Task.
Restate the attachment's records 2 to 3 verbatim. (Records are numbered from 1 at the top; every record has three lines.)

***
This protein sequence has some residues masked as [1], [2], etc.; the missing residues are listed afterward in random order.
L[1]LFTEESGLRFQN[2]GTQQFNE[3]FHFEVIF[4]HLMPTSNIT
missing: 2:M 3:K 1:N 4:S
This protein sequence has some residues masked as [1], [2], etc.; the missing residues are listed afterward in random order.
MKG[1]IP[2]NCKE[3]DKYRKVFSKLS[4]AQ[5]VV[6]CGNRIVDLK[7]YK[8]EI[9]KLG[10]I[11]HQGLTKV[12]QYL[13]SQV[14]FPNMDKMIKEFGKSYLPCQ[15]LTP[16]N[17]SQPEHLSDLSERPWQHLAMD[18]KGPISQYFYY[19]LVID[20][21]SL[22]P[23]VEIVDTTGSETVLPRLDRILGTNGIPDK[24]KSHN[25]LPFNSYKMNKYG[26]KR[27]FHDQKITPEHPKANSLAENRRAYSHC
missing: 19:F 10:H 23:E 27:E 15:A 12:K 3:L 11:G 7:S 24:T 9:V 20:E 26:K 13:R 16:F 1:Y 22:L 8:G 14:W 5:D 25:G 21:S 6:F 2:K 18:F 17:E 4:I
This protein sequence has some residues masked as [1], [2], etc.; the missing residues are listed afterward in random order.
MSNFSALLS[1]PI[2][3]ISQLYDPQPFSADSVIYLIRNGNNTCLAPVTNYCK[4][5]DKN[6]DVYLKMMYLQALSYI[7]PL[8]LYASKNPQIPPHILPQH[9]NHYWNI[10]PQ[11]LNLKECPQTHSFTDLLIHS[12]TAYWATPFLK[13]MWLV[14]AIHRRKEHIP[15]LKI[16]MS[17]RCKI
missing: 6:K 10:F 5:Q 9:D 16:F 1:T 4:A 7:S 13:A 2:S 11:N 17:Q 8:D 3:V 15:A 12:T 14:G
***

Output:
This protein sequence has some residues masked as [1], [2], etc.; the missing residues are listed afterward in random order.
MKG[1]IP[2]NCKE[3]DKYRKVFSKLS[4]AQ[5]VV[6]CGNRIVDLK[7]YK[8]EI[9]KLG[10]I[11]HQGLTKV[12]QYL[13]SQV[14]FPNMDKMIKEFGKSYLPCQ[15]LTP[16]N[17]SQPEHLSDLSERPWQHLAMD[18]KGPISQYFYY[19]LVID[20][21]SL[22]P[23]VEIVDTTGSETVLPRLDRILGTNGIPDK[24]KSHN[25]LPFNSYKMNKYG[26]KR[27]FHDQKITPEHPKANSLAENRRAYSHC
missing: 19:F 10:H 23:E 27:E 15:A 12:K 3:L 11:G 7:S 24:T 9:V 20:E 26:K 13:R 16:F 1:Y 22:L 8:G 14:W 5:D 25:G 21:S 6:F 2:K 18:F 17:E 4:I
This protein sequence has some residues masked as [1], [2], etc.; the missing residues are listed afterward in random order.
MSNFSALLS[1]PI[2][3]ISQLYDPQPFSADSVIYLIRNGNNTCLAPVTNYCK[4][5]DKN[6]DVYLKMMYLQALSYI[7]PL[8]LYASKNPQIPPHILPQH[9]NHYWNI[10]PQ[11]LNLKECPQTHSFTDLLIHS[12]TAYWATPFLK[13]MWLV[14]AIHRRKEHIP[15]LKI[16]MS[17]RCKI
missing: 6:K 10:F 5:Q 9:D 16:F 1:T 4:A 7:S 13:A 2:S 11:N 17:Q 8:D 3:V 15:A 12:T 14:G